If you asked Ainsley Proctor when she was in elementary school what she thought about her dyslexia, she likely would have responded with a resounding “Ugh!” Today, however, the question elicits a passionate response from the poised dyslexia advocate, now entering her junior year in high school.
“Growing up, I viewed dyslexia as a disadvantage. Every day I would say, ‘I wish I never had this stupid thing.’ Now I wouldn’t change my dyslexia for the world,” Ainsley shared last fall during the International Dyslexia Association’s (IDA) annual conference, where she was awarded the organization’s 2018 Remy Johnston Certificate of Merit. “Without dyslexia, I never would have developed the grit to get through tasks that don’t come easily, or the determination that drives me to succeed. At this point in my life, my dyslexia works as a strength for me.”
The Virginia Beach teen said she was honored to be recognized for her efforts. Presented by the IDA in memory of college student Remy Johnston, the award recognizes a young role model with dyslexia who demonstrates perseverance, resilience, excellence, and community contribution.
Diagnosed with dyslexia in second grade, Ainsley began after-school tutoring in the Wilson Reading System® (WRS) with certified Wilson® Dyslexia Practitioner (W.D.P.) Christine Fagan.
“I remember the day I met Mrs. Fagan so distinctly,” Ainsley recalled. “Our first lesson started with very basic letters and picture clues to help me learn the sounds. I remember leaving this lesson thinking that it wasn’t that terrible. As the days and weeks and months went by, I learned more and more. My reading fluency improved, and I got better at comprehending as I read. My lessons were fun and interactive. I learned reading strategies I had never used before, like sound tapping and dividing syllables. I was so happy I finally learned to read, and it was finally all making sense.”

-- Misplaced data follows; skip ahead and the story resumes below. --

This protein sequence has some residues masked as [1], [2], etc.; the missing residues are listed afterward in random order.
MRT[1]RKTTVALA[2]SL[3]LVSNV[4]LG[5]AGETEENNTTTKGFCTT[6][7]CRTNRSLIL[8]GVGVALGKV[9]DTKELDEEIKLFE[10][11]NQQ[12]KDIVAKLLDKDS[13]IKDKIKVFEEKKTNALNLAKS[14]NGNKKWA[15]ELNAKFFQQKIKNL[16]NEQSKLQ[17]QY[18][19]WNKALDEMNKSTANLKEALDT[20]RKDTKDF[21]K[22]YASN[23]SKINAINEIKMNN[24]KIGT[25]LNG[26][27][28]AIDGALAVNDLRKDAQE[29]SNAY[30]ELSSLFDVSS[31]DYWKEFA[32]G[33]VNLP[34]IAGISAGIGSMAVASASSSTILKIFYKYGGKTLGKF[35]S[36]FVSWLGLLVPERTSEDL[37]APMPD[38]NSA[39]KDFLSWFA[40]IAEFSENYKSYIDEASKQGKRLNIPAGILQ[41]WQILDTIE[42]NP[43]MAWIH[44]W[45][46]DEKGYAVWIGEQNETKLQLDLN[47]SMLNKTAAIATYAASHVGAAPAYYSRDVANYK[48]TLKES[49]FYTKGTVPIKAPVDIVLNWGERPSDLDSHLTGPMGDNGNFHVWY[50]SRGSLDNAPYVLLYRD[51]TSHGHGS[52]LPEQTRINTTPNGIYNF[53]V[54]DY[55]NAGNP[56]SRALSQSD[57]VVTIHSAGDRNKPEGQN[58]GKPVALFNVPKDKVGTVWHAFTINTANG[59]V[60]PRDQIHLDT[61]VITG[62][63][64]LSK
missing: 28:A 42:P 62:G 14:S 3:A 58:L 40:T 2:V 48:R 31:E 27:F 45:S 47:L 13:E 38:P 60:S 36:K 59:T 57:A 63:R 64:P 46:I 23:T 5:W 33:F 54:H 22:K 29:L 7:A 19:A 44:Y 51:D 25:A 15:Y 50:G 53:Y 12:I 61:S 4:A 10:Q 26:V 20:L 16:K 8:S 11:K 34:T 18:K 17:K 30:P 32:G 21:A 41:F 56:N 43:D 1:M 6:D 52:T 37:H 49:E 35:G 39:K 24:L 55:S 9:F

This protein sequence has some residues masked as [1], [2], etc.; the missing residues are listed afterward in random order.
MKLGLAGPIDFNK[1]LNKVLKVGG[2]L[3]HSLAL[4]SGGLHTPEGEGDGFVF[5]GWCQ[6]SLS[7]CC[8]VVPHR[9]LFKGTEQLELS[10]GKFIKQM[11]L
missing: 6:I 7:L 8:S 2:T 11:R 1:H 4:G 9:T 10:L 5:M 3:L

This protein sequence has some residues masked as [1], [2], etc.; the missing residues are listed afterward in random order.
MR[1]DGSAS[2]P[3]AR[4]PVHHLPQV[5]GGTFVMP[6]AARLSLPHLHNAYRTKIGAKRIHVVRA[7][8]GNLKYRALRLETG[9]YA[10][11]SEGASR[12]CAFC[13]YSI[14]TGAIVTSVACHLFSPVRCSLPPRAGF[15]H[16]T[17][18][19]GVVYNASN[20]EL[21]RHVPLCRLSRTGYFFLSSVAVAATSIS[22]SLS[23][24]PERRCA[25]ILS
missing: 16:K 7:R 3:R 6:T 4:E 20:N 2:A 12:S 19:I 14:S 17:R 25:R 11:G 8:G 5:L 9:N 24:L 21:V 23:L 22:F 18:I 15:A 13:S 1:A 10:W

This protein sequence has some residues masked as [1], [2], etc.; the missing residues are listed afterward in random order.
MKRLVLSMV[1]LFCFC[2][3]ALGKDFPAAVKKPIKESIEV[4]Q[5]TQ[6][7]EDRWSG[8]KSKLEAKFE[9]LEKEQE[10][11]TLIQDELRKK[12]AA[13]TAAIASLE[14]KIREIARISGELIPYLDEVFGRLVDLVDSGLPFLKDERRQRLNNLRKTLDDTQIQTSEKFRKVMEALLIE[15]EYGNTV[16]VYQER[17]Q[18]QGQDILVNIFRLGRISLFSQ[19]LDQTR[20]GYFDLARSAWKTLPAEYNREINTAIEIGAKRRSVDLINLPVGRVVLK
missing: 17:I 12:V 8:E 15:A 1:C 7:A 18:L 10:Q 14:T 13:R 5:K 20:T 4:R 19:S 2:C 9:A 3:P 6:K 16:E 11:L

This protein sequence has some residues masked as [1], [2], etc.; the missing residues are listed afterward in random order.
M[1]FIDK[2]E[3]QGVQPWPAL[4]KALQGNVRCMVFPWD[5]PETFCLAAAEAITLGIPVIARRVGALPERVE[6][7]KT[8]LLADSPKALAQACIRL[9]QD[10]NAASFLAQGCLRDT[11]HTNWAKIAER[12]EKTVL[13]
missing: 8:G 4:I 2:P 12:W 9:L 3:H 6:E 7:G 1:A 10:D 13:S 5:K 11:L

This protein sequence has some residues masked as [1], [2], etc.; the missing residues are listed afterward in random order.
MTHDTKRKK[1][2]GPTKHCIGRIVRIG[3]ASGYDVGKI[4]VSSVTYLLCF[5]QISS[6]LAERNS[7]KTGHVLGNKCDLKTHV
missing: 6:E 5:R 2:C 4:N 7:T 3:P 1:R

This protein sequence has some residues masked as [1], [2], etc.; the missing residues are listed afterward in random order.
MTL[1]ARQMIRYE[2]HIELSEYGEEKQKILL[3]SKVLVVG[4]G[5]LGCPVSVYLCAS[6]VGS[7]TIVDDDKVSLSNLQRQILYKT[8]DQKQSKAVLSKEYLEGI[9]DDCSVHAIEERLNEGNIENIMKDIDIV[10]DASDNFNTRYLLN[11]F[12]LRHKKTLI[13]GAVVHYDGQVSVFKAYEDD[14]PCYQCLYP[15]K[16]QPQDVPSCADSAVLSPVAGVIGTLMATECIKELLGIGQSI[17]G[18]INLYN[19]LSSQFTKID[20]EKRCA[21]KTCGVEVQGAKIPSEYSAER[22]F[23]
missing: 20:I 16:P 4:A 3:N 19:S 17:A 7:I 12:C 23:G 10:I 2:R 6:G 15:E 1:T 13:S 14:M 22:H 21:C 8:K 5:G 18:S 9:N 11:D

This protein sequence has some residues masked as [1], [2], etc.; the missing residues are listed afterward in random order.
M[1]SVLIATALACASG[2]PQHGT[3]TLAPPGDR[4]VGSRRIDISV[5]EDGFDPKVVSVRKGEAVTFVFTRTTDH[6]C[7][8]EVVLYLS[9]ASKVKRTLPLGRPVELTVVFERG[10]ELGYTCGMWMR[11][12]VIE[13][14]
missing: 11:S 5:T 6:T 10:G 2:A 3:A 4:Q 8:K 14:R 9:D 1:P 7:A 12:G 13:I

Prior to WRS instruction, Ainsley struggled with self-esteem, shared Christine. “Through many years of hard work and self-discovery, she completed all 12 Steps and blossomed into a self-confident teenager, and a reader!”
Among numerous activities, Ainsley has advocated for dyslexia awareness before her school district’s board of education and as her platform topic while participating in regional scholarship pageants. She lobbied the Virginia General Assembly for better dyslexia laws, and went on to serve as a Virginia Senate State Page. She currently serves on the Virginia Beach School Board’s Special Education Advisory Committee and attends Decoding Dyslexia meetings. Ainsley co-taught a half-day seminar on dyslexia in 2017 for faculty at the school where Christine teaches.
“Not only did Christine Fagan teach me to overcome my dyslexia, but she also taught me to see my dyslexia as a gift,” Ainsley said. “With her constant support and my hard work, I was able to embrace it and be proud of something that used to hold me back.”
Christine, who earned her WRS certification in 1995 with Wilson® Trainers and mentors Kimberly Gillingham and Linda Felle, is also a member of the Virginia Branch IDA. Most recently, she and Ainsley participated in a panel presentation about dyslexia at the branch conference, “Navigating Dyslexia,” in March.
“With the support of her amazing family, friends, and many supportive teachers along the way, Ainsley found her gifts,” Christine shared in nominating Ainsley for the national IDA award. “She never let dyslexia limit what she could accomplish. Ainsley has worked through the challenges of dyslexia to not only achieve her own personal goals, but also to serve and help others who face similar challenges.”
Pictured: Ainsley Proctor with Barbara and Ed Wilson and Christine Fagan during the 2018 IDA Conference.
(This article was originally published in the spring/summer 2019 issue of The Decoder).